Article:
More often than not, one gets to hear about the glaring incidence of poverty in Africa and its attending consequences on its people. Right here at home in Sierra Leone, various explanations have been given as the causes of this scourge, and they include bad governance, corruption in high places and the sickening rate of illiteracy.
Many attempts have been made by successive governments to curb the trend of these so called causes. Well-meaning donor countries have heard our cries for help and instead of just watching in disgust as we make a snail pace movement in the UN Human Development Index, have made great contributions in those areas we point at as the causes for our deplorable situation like education, health and even gave us the ultimatum of practicing democracy and good governance in return for lots of goodies.
My question is; have these therapeutic interventions really advanced our cause? Are we any less poor than when our parents had to pinch and scrape to send us to school, and make no mention of the leisure of going to kindergarten, which was at that time the province of only the elite?
In my own mind, untainted by the privilege of being born with a silver spoon provocatively clasped between my by then soft pink lips, it is an emphatic no! My lack of such privileges gave me the unenviable opportunity of observing life as it is lived in what I would term the incubatory zone of poverty-recycling the slums of Freetown.
Over the years, I watched how people managed to wallow in abject poverty, passing it on to the next generation like a baton in a relay that seems never to lack a receiving back hand. My conclusion is that poverty recycling can be nipped at the very first community we find ourselves: the home.
If only we can stir up in the home, kill our lackadaisical attitude of limiting ourselves to the physical and economical status of where we came from, those situations we might be tempted to view as acceptable in our home environments and construct a mind of aspiring to better our lots from the acceptable station of our family backgrounds, thus taking the first step to breaking this vicious cycle, link after link.
It is no secret that there are generations of the same families living in the same slum cities. Another grave reality is that many of these families developed family ties not because they hailed from the same village or so, but because circumstances have bound them.
Please allow me to state the very obvious process of the slum family links. The typical African believes that having as many children as their biological makeup can allow, is a show of strength and pride. In this misguided train of thought, parents go on to have more children than they can logically care for, so right from this home community emerge young citizens who, except through divine intervention, are doomed to a life of lack.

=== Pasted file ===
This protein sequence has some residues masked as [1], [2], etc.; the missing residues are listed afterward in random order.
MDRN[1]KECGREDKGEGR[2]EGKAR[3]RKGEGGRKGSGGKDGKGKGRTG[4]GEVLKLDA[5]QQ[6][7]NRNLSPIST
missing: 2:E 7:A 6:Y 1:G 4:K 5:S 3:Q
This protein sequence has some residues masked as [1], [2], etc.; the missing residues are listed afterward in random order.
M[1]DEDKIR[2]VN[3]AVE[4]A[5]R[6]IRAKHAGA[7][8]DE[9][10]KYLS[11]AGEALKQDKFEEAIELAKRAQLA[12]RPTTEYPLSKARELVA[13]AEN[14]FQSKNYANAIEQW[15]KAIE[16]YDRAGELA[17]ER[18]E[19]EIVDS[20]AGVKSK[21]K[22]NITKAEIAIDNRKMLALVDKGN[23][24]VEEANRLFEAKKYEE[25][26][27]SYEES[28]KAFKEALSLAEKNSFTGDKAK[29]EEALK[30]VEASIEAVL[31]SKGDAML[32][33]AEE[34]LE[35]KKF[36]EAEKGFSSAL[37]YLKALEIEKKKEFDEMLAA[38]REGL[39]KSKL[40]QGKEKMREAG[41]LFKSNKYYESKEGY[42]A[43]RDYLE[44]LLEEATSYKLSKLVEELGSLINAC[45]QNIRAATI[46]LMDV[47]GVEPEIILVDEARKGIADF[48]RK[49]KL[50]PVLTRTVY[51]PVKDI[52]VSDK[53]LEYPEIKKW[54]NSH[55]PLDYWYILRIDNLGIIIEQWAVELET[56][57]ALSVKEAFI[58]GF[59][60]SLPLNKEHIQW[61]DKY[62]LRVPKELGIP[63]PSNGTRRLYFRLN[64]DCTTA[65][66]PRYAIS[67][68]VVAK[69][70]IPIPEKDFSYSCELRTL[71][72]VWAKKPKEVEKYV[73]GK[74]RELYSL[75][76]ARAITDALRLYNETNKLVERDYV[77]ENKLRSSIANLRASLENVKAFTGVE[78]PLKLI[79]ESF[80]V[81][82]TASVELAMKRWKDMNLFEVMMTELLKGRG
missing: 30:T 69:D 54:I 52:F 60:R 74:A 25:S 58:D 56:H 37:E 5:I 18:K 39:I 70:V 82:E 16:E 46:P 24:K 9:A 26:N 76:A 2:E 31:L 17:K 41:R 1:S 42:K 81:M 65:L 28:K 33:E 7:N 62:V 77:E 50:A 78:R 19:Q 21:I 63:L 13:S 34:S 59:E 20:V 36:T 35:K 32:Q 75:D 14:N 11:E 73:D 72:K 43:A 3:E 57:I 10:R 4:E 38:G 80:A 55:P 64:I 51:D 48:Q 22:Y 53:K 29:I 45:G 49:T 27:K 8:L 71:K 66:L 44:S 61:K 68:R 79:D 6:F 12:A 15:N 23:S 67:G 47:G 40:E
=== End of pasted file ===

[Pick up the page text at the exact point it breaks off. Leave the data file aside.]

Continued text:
These citizens grow up in the walls of their slum community, with very little zest to discover life on the other side. Every opportunity that goes the way of these children is less than their compatriots from affluent backgrounds. Their horizon is limited to what they see as the accepted norm.
Before some of these children can learn to pronounce the word “success”, they have immersed themselves in unsavory sexual activities that have be forced on them by inadequate living and feeding conditions. The most likely outcome is that the young daughter of family “A” has been put in the family way by the son of family “B”, who has led the unsuspecting (in some cases) girl to experimenting what he has managed to see being done by adults in not so private quarters.
Both families may then engage in a feud, in one case, the parents of the girl sends her away to live with the already poor parents of the young “father” and that family now has two extra mouths to feed, causing immense hardship.
On the other hand, the parents of the girl may swallow the bitter pill and continue to keep and care for their daughter, her baby and sadly, contribute to the baby’s father’s wellbeing because the girl would be sure to feel pity for her baby’s father and would share her food and stuff with him. This is another link added to the poverty cycle as this unplanned baby is born and bred into the same situation as its parents before it.
What can the heads of the home community do? In the first instant, they should have just the number of children they can adequately cater for. Even if they are illiterate, they should observe the growing trend of civilization and opportunities that abound and ensure their children get adequate education to enhance their chances of entering the already highly competitive job market.
Let the children know that the generation of the sixties, were the last to have attained a high school certificate that made them as employable as today’s generation of university graduates, and for this reason they have to aspire for higher heights.
The youths can do better than complaining that they want to get a university education but have nobody to support them. Get out there and find work that would earn you money to get that university education! May God help you if you turn out to be the only success story in your family/ the African style of having to care for so many extended family members is contributing to building more links in the cycle of poverty.
Families that continue to take responsibility for their grown children and their own children will continue to remain poor. As one very inspirational young person passionately implored at the recently held 17th African Union Summit on the theme:
“Accelerating Youth Empowerment for Sustainable Development if you cannot prepare the future for us, please, please prepare us for the future”. Let us prepare the children for the future as preparing the future seems to be a herculean task for us as parents and politicians.
By Samuella J. Conteh